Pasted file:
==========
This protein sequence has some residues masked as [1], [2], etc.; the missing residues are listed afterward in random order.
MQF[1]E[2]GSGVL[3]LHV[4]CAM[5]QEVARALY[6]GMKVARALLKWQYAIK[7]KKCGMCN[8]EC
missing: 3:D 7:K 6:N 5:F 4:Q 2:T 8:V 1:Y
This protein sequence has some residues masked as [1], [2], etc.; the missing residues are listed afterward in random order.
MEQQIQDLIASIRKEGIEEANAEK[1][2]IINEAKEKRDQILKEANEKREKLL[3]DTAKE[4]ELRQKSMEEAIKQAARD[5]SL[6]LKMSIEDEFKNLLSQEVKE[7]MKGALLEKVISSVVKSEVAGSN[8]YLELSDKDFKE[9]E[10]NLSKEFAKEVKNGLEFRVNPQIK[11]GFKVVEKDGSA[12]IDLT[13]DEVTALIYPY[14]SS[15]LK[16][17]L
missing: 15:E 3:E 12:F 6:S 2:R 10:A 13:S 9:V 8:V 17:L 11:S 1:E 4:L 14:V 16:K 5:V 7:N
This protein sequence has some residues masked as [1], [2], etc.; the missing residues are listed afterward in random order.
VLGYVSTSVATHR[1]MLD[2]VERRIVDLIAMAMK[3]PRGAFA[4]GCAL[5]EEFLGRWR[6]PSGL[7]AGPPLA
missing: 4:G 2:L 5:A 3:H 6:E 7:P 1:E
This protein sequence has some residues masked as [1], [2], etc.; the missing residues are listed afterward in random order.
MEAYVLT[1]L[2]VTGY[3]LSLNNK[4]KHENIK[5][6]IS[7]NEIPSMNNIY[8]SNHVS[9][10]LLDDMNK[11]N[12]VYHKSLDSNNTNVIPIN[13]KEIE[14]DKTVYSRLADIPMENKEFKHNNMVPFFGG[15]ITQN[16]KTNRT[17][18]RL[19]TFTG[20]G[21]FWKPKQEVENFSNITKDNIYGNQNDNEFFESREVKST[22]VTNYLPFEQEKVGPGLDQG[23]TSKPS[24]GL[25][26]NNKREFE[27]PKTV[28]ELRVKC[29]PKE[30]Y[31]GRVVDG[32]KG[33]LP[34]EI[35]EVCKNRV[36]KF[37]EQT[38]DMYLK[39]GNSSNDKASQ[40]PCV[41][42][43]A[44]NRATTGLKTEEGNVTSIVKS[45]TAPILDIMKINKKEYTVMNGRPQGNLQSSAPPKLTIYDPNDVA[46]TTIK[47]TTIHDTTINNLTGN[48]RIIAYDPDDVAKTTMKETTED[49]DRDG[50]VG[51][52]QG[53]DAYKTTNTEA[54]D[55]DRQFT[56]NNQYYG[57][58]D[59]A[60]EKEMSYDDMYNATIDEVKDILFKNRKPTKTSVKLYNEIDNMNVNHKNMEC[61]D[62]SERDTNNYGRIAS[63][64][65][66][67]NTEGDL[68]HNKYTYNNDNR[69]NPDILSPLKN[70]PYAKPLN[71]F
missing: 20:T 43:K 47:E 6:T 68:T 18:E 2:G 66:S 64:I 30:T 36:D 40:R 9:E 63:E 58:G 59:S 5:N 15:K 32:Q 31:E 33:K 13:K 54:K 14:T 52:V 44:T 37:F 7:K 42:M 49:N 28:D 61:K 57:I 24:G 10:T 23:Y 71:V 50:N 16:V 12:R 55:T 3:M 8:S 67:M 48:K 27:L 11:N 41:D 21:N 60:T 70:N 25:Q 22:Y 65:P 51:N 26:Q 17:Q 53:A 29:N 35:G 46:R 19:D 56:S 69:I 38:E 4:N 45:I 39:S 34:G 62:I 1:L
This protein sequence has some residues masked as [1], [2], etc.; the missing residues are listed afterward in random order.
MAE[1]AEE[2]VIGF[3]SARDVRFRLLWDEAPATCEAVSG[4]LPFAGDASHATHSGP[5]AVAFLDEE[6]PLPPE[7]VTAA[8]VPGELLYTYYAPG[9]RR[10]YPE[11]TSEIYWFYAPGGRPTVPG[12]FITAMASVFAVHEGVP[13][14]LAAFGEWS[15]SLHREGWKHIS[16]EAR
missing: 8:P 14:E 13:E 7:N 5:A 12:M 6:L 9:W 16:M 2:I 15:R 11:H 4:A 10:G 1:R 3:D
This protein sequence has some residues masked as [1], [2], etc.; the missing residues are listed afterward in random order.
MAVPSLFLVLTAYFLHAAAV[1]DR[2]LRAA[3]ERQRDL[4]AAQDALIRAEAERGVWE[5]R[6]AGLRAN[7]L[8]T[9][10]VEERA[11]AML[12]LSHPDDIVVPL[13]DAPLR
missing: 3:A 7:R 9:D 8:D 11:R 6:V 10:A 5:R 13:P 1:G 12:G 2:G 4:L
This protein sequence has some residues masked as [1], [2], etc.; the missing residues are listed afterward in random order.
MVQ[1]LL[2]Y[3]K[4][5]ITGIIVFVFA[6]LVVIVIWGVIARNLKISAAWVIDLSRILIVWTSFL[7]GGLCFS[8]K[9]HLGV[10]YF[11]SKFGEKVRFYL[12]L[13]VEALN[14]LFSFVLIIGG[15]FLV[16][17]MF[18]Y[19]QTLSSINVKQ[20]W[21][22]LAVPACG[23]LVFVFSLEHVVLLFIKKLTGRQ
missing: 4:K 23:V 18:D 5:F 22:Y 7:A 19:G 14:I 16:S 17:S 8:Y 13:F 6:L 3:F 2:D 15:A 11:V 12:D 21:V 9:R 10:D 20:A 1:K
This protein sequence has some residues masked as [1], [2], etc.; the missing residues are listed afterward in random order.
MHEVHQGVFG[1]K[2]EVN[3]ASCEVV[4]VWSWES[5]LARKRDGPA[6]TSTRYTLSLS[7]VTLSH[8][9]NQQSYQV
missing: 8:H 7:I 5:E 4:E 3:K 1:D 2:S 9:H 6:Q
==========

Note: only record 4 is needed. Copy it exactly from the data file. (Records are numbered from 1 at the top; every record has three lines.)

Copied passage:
This protein sequence has some residues masked as [1], [2], etc.; the missing residues are listed afterward in random order.
MEAYVLT[1]L[2]VTGY[3]LSLNNK[4]KHENIK[5][6]IS[7]NEIPSMNNIY[8]SNHVS[9][10]LLDDMNK[11]N[12]VYHKSLDSNNTNVIPIN[13]KEIE[14]DKTVYSRLADIPMENKEFKHNNMVPFFGG[15]ITQN[16]KTNRT[17][18]RL[19]TFTG[20]G[21]FWKPKQEVENFSNITKDNIYGNQNDNEFFESREVKST[22]VTNYLPFEQEKVGPGLDQG[23]TSKPS[24]GL[25][26]NNKREFE[27]PKTV[28]ELRVKC[29]PKE[30]Y[31]GRVVDG[32]KG[33]LP[34]EI[35]EVCKNRV[36]KF[37]EQT[38]DMYLK[39]GNSSNDKASQ[40]PCV[41][42][43]A[44]NRATTGLKTEEGNVTSIVKS[45]TAPILDIMKINKKEYTVMNGRPQGNLQSSAPPKLTIYDPNDVA[46]TTIK[47]TTIHDTTINNLTGN[48]RIIAYDPDDVAKTTMKETTED[49]DRDG[50]VG[51][52]QG[53]DAYKTTNTEA[54]D[55]DRQFT[56]NNQYYG[57][58]D[59]A[60]EKEMSYDDMYNATIDEVKDILFKNRKPTKTSVKLYNEIDNMNVNHKNMEC[61]D[62]SERDTNNYGRIAS[63][64][65][66][67]NTEGDL[68]HNKYTYNNDNR[69]NPDILSPLKN[70]PYAKPLN[71]F
missing: 20:T 43:K 47:E 6:T 68:T 18:E 2:G 66:S 64:I 30:T 36:D 40:R 9:E 63:E 58:G 59:S 5:N 15:K 32:Q 31:E 33:K 13:K 54:K 14:T 52:V 44:T 37:F 7:K 42:M 49:N 28:D 61:K 57:I 24:G 10:T 23:Y 71:V 50:N 16:V 12:R 55:T 3:M 8:S 67:M 48:K 27:L 11:N 41:D 21:N 60:T 70:N 25:Q 22:Y 65:P 51:N 26:Q 17:Q 53:A 29:N 35:G 46:R 19:D 56:S 69:I 38:E 4:N 45:I 39:S 34:G 62:I 1:L